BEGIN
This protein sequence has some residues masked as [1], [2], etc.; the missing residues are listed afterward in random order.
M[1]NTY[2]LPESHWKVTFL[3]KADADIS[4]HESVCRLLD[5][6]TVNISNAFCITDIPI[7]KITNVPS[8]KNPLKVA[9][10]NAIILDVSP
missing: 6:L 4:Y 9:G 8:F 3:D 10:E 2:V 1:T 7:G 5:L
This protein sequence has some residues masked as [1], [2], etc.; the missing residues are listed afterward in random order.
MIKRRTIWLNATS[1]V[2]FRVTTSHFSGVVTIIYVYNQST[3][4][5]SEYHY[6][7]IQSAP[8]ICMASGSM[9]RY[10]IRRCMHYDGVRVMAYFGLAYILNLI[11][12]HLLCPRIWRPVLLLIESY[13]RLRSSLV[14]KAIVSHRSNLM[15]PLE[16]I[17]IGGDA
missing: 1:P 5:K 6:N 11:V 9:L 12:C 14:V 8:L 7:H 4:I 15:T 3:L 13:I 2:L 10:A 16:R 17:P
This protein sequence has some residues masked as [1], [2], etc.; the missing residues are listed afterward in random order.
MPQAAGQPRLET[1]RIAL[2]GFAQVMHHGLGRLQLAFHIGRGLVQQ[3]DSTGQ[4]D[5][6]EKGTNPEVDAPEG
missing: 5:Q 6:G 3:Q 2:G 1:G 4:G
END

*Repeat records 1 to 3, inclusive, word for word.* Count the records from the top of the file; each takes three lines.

This protein sequence has some residues masked as [1], [2], etc.; the missing residues are listed afterward in random order.
M[1]NTY[2]LPESHWKVTFL[3]KADADIS[4]HESVCRLLD[5][6]TVNISNAFCITDIPI[7]KITNVPS[8]KNPLKVA[9][10]NAIILDVSP
missing: 6:L 4:Y 9:G 8:F 3:D 10:E 2:V 1:T 7:G 5:L
This protein sequence has some residues masked as [1], [2], etc.; the missing residues are listed afterward in random order.
MIKRRTIWLNATS[1]V[2]FRVTTSHFSGVVTIIYVYNQST[3][4][5]SEYHY[6][7]IQSAP[8]ICMASGSM[9]RY[10]IRRCMHYDGVRVMAYFGLAYILNLI[11][12]HLLCPRIWRPVLLLIESY[13]RLRSSLV[14]KAIVSHRSNLM[15]PLE[16]I[17]IGGDA
missing: 1:P 5:K 6:N 11:V 9:L 12:C 14:V 8:L 7:H 4:I 15:T 3:L 13:I 2:L 10:A 16:R 17:P
This protein sequence has some residues masked as [1], [2], etc.; the missing residues are listed afterward in random order.
MPQAAGQPRLET[1]RIAL[2]GFAQVMHHGLGRLQLAFHIGRGLVQQ[3]DSTGQ[4]D[5][6]EKGTNPEVDAPEG
missing: 5:Q 6:G 3:Q 2:G 1:G 4:G